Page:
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Origin of Jainism
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Mahavira, who was thirty years older than Buddha, revived and expounded the religious, philosophical and ethical teachings of previous tirthankaras. Over a period of nearly a century after Mahavira's liberation, Jainism produced a series of omniscients. These were followed in succession, for more than two centuries, by scriptural omniscients and later by prominent ascetic scholars. These knowledgeable ascetics evolved Jainism into a complete religious system, with its own philosophy, ethics, rituals and mythology. They produced 45 scriptures, known as agams, and vast sacred literature, covering all aspects of human life and the situation of other living beings in the universe.
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Mahavira was very practical in his approach. He divided society into male ascetics and female ascetics, who can follow his teachings rigorously, and laymen and laywomen who can pursue the path of his teachings to the best of their abilities in the light of their worldly duties. Jainism does not demand unquestioning faith from its followers, but encourages understanding before acceptance. The fourfold order developed into a highly organised society of monastic orders and laypeople.

Jains have created beautiful temples, upashrayas (places of meditation), and preserved most of their sacred literature. They have established institutions of education, social welfare and animal welfare. 'Live and help to live' is their motto and their way of life is based on the teachings of Mahavira.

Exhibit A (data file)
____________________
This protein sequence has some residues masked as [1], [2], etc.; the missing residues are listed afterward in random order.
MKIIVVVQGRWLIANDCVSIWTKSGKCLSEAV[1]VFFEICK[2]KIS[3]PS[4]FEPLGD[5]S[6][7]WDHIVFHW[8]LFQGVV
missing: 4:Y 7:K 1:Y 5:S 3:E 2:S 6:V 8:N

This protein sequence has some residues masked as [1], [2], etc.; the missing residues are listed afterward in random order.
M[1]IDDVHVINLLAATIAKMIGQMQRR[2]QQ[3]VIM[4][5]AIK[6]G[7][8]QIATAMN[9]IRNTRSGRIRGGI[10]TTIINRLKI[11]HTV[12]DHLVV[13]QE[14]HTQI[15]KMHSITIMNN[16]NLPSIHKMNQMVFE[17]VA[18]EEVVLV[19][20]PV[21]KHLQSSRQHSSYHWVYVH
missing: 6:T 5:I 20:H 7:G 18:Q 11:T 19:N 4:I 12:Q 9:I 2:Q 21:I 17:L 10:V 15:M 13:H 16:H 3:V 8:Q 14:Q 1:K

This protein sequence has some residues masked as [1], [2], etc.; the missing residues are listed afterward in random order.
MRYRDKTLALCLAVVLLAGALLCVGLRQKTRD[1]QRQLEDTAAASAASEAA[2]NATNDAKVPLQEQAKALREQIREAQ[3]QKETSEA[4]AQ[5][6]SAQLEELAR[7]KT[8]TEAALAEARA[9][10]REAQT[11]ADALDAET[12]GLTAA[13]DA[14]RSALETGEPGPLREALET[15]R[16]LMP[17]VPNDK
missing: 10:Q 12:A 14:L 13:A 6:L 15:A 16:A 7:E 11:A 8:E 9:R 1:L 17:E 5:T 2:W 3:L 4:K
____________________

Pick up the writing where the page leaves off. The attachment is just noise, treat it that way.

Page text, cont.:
Jainism believes in the equality of all souls and reverence for life in its totality. It accords significance to the minutest living organisms. Animal welfare, vegetarianism and care of the environment are very much at the heart of Jain beliefs. Relative pluralism has made Jains tolerant towards other faiths. Jainism does not believe in active conversion, but accepts a person, irrespective of caste, creed, colour or gender, as Jain, who follows the Jain way of life.

We believe in re-birth till the soul has karmic bondage, but once soul is liberated by shedding all karma, there is no rebirth. Such liberated souls live in total bliss in Siddhasila at the tope of occupied Universe.

There are about 30,000 Jains in the Europe, 50,000 in USA, and 12 million in the whole world (As many Jains are included as Hindus, Indian census figures are unreliable). Most of them live in India. There are more than 10,000 Jain monks and nuns in India, but as they have taken the complete vow of non-violence and travel on feet.

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